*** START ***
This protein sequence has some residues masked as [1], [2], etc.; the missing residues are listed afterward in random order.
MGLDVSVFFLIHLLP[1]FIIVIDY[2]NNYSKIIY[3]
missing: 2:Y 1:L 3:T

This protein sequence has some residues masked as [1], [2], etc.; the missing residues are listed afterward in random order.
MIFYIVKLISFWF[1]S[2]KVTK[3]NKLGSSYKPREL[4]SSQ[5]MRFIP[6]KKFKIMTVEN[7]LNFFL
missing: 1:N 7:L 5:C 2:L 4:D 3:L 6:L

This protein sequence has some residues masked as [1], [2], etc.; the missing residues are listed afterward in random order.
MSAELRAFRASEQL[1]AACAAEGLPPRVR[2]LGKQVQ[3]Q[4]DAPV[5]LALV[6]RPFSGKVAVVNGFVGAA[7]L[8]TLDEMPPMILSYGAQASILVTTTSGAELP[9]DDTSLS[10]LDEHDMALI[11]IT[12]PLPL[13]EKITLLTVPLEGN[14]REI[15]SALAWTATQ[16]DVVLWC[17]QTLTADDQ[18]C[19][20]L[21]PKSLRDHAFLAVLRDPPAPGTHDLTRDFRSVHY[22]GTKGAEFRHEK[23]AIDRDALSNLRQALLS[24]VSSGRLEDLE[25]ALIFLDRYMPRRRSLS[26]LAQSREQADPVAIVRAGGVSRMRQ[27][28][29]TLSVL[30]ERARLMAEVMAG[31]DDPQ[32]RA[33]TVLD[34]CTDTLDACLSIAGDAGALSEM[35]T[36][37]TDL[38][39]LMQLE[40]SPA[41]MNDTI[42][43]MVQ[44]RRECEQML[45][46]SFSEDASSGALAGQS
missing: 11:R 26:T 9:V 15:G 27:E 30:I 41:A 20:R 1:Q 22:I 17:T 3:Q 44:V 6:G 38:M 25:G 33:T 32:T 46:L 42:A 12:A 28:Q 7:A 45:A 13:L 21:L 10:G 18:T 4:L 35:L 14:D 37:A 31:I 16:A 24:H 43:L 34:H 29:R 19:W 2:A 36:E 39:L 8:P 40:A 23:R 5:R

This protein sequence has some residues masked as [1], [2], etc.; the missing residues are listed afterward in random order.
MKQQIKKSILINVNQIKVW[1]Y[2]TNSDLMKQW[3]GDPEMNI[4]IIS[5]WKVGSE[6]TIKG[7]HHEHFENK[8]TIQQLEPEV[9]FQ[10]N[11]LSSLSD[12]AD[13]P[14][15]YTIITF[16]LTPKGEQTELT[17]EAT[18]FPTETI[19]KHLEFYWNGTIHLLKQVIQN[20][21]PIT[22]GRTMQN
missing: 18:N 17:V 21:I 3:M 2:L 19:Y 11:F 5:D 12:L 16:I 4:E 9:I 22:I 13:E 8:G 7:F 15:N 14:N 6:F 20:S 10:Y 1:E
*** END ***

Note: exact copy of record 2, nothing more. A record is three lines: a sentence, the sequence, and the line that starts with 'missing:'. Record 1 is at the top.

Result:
This protein sequence has some residues masked as [1], [2], etc.; the missing residues are listed afterward in random order.
MIFYIVKLISFWF[1]S[2]KVTK[3]NKLGSSYKPREL[4]SSQ[5]MRFIP[6]KKFKIMTVEN[7]LNFFL
missing: 1:N 7:L 5:C 2:L 4:D 3:L 6:L